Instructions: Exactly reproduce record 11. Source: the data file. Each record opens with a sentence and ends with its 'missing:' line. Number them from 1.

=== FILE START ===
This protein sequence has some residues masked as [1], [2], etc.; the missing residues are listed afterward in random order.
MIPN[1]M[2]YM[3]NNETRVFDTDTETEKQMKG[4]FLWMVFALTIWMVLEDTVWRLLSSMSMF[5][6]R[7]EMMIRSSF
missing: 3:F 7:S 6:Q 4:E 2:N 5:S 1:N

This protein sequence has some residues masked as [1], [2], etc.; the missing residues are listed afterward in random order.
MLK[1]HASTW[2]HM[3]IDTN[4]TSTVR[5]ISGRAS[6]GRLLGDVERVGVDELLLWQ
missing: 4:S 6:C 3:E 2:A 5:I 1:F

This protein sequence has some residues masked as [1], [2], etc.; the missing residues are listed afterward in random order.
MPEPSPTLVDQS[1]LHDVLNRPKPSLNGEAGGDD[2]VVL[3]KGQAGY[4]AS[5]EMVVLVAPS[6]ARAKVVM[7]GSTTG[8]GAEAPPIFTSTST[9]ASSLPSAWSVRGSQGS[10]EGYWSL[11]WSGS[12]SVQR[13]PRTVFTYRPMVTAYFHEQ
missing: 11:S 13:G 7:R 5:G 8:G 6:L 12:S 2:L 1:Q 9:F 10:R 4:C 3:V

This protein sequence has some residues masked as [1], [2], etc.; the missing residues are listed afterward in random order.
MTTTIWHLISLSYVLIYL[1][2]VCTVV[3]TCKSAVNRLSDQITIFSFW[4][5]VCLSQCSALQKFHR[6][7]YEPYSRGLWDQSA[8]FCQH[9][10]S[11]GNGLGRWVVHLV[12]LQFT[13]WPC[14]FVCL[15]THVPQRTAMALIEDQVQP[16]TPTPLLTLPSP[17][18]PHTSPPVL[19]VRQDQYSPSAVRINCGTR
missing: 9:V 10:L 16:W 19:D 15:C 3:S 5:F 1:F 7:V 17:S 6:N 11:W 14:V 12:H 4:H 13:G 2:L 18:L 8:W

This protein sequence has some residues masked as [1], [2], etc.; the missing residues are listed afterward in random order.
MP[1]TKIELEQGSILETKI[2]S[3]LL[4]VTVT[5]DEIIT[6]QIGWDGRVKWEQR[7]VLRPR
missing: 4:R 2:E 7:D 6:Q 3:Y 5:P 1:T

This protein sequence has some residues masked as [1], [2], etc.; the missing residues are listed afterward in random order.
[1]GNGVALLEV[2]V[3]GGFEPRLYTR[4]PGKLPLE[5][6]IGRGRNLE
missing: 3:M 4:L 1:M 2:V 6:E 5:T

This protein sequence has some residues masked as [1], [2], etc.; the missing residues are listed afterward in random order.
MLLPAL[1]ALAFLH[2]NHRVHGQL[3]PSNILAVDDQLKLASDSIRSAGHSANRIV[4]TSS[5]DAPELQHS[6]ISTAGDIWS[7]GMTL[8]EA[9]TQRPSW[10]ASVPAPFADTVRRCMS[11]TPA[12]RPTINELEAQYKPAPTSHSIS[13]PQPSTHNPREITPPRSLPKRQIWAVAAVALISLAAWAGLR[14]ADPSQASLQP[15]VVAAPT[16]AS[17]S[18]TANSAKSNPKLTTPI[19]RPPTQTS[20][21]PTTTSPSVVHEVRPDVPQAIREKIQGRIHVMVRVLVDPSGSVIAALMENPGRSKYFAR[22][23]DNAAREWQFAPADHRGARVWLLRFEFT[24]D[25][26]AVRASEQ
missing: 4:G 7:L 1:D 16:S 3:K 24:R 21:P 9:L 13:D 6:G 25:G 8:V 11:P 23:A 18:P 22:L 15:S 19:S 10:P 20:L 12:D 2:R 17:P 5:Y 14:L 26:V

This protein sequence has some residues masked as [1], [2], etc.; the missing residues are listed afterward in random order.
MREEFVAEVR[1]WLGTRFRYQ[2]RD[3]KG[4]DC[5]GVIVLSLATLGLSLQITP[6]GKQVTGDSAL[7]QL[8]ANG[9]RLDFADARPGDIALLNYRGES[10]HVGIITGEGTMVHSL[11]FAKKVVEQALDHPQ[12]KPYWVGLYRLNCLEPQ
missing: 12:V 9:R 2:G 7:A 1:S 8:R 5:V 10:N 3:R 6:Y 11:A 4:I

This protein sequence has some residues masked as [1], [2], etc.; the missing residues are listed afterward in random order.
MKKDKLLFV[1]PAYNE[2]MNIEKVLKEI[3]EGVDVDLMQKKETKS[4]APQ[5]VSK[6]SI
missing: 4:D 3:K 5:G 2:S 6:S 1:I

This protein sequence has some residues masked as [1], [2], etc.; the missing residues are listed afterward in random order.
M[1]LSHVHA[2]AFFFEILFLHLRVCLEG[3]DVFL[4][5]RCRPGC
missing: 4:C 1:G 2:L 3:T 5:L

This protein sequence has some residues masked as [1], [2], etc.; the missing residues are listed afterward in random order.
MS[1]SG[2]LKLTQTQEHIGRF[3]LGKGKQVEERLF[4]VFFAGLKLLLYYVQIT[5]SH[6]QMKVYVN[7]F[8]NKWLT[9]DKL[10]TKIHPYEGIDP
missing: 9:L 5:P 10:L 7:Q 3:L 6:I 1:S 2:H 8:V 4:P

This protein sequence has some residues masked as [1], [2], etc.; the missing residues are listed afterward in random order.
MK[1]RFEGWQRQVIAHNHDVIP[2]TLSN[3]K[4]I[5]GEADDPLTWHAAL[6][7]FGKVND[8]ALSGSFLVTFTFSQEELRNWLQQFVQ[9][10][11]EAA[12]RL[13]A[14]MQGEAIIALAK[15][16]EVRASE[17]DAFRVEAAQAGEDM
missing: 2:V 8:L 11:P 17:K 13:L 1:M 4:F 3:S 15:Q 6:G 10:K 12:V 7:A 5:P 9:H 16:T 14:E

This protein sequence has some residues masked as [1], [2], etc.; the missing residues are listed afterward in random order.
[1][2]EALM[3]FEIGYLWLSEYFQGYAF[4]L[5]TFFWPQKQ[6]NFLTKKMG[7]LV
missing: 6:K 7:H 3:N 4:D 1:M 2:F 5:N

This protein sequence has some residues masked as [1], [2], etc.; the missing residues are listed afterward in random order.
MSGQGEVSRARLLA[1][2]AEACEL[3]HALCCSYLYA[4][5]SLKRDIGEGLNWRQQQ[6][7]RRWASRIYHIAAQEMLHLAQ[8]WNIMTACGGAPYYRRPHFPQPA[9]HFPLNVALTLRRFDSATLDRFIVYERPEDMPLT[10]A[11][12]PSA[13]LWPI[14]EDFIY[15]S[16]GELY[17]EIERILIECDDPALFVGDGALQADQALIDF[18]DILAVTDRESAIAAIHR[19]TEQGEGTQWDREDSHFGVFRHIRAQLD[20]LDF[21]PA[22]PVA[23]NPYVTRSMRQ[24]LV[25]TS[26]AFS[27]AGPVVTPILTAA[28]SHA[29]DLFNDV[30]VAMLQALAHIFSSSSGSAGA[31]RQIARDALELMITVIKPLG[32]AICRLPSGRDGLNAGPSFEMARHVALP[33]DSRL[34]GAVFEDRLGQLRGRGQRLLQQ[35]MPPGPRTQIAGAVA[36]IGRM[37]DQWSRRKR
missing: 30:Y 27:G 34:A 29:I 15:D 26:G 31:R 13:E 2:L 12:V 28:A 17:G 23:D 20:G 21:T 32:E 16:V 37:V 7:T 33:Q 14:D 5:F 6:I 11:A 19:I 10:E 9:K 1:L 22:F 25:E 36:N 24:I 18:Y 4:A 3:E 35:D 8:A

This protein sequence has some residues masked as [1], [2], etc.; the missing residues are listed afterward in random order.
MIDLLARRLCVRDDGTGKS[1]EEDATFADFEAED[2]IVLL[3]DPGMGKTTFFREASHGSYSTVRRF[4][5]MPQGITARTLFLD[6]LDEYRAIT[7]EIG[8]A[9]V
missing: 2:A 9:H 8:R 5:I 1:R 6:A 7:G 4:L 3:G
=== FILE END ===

This protein sequence has some residues masked as [1], [2], etc.; the missing residues are listed afterward in random order.
MS[1]SG[2]LKLTQTQEHIGRF[3]LGKGKQVEERLF[4]VFFAGLKLLLYYVQIT[5]SH[6]QMKVYVN[7]F[8]NKWLT[9]DKL[10]TKIHPYEGIDP
missing: 9:L 5:P 10:L 7:Q 3:L 6:I 1:S 2:H 8:V 4:P